Hunger Bill To Congress
Every fifth child in America is hungry, studies say. In late March, Congress began considering a measure that would provide nearly $2 billion in new funds for three government agencies that have proven to be effective in caring for those children.
The Every Fifth Child Act, developed by the antihunger group Bread for the World, was presented to Congress by Sen. Patrick Leahy (D-Vt.) and Sen. Robert Dole (R-Kan.). It would provide money for the Special Supplemental Food Program for Women, Infants, and Children; Head Start; and Job Corps.
“America’s children have already suffered from a decade of neglect,” says Bread for the World president David Beckmann. “The current recession only compounds their suffering.” An estimated 5.5 million children under age 12 in the United States are hungry, Beckmann says. An additional 6 million children often may not have enough food to eat, and one in every five U.S. children lives in poverty.
Ncc: Agreeing To Disagree
Leaders of the Orthodox church and the National Council of Churches (NCC) have agreed to disagree in hopes of preserving an increasingly tenuous working relationship.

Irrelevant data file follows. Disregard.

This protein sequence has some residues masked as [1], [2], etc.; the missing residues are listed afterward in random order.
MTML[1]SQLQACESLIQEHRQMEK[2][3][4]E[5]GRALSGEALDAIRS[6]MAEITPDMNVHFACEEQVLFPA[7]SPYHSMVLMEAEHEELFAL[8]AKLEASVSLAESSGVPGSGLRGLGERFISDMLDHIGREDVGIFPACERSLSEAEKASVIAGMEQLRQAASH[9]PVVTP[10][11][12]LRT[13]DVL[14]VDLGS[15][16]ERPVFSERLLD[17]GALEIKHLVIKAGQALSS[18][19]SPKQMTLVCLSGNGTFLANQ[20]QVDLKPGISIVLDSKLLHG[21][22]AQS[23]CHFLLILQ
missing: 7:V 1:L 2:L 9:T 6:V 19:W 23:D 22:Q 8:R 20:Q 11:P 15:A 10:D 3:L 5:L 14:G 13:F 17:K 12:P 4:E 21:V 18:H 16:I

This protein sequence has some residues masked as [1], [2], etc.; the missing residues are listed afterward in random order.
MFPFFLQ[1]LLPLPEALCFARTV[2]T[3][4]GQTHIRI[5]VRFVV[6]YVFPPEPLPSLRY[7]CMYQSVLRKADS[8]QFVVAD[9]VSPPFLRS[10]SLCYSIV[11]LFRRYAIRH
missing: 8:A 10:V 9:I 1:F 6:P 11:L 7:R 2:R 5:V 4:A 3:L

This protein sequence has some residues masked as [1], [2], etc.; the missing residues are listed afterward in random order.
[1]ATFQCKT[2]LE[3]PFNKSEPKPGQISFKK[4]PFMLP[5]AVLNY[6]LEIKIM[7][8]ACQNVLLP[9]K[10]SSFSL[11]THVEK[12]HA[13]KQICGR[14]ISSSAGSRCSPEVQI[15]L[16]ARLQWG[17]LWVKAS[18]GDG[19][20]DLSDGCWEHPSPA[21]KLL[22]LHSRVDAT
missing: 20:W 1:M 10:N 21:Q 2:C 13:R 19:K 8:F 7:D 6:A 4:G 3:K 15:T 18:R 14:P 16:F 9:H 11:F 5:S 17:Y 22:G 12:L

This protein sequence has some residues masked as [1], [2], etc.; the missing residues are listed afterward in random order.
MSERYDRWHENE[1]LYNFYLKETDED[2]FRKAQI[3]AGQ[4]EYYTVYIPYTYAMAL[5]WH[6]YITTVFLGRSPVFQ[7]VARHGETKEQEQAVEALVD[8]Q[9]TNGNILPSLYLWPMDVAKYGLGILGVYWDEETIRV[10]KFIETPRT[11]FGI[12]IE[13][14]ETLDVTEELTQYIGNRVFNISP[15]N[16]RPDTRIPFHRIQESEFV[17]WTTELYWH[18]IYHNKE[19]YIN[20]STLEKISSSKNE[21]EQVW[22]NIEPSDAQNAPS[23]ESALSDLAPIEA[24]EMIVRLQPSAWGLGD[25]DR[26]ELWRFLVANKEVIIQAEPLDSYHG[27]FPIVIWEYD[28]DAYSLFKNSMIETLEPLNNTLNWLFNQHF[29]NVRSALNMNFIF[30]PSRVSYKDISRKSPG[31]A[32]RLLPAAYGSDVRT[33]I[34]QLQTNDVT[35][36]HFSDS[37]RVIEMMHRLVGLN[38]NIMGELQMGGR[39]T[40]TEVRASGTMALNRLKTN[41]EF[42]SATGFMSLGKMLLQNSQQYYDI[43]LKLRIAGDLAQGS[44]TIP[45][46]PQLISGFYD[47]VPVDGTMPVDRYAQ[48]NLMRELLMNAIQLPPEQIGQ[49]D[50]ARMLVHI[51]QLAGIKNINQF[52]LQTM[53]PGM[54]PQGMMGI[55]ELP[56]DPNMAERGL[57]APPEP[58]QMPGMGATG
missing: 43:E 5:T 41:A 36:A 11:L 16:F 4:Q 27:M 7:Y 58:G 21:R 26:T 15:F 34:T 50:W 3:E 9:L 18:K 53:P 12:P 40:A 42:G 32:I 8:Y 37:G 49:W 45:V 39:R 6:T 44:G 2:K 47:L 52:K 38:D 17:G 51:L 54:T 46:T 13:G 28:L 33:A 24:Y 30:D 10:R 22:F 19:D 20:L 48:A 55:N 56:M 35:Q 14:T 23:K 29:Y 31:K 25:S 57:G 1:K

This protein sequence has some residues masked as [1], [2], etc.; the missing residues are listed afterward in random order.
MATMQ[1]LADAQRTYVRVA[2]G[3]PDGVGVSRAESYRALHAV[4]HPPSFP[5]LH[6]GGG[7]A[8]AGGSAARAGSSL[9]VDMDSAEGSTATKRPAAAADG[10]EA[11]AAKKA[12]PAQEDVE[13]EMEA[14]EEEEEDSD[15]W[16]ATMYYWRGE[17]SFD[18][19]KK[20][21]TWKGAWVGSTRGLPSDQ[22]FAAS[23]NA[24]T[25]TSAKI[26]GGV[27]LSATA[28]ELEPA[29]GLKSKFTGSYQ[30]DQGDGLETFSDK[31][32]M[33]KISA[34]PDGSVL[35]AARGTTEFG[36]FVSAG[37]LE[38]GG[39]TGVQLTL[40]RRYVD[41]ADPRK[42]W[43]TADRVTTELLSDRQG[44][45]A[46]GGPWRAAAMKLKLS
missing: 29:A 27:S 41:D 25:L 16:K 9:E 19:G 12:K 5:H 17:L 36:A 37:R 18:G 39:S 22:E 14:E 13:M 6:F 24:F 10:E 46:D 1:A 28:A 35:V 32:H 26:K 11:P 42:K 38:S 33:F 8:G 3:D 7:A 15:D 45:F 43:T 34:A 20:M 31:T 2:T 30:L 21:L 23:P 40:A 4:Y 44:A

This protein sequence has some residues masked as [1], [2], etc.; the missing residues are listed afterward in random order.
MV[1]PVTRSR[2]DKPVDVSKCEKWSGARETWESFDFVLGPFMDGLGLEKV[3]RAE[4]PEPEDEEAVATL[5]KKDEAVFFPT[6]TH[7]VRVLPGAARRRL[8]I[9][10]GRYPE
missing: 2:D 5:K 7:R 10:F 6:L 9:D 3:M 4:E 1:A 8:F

Leaders of the Standing Conference of Canonical Orthodox Bishops in the Americas, a pan-Orthodox body representing ten Orthodox denominations, say they will “provisionally resume” their membership based on the new agreement. Under its terms, when the NCC issues a public statement upon which its members do not concur, a minority group statement may also be issued.
Led by the 1.9 million-member Greek Orthodox Church of North and South America, the Orthodox bodies broke from the NCC in June, citing liberal trends (CT, Aug. 19, 1991, p. 41).
Keeping the Orthodox bodies in the ...1
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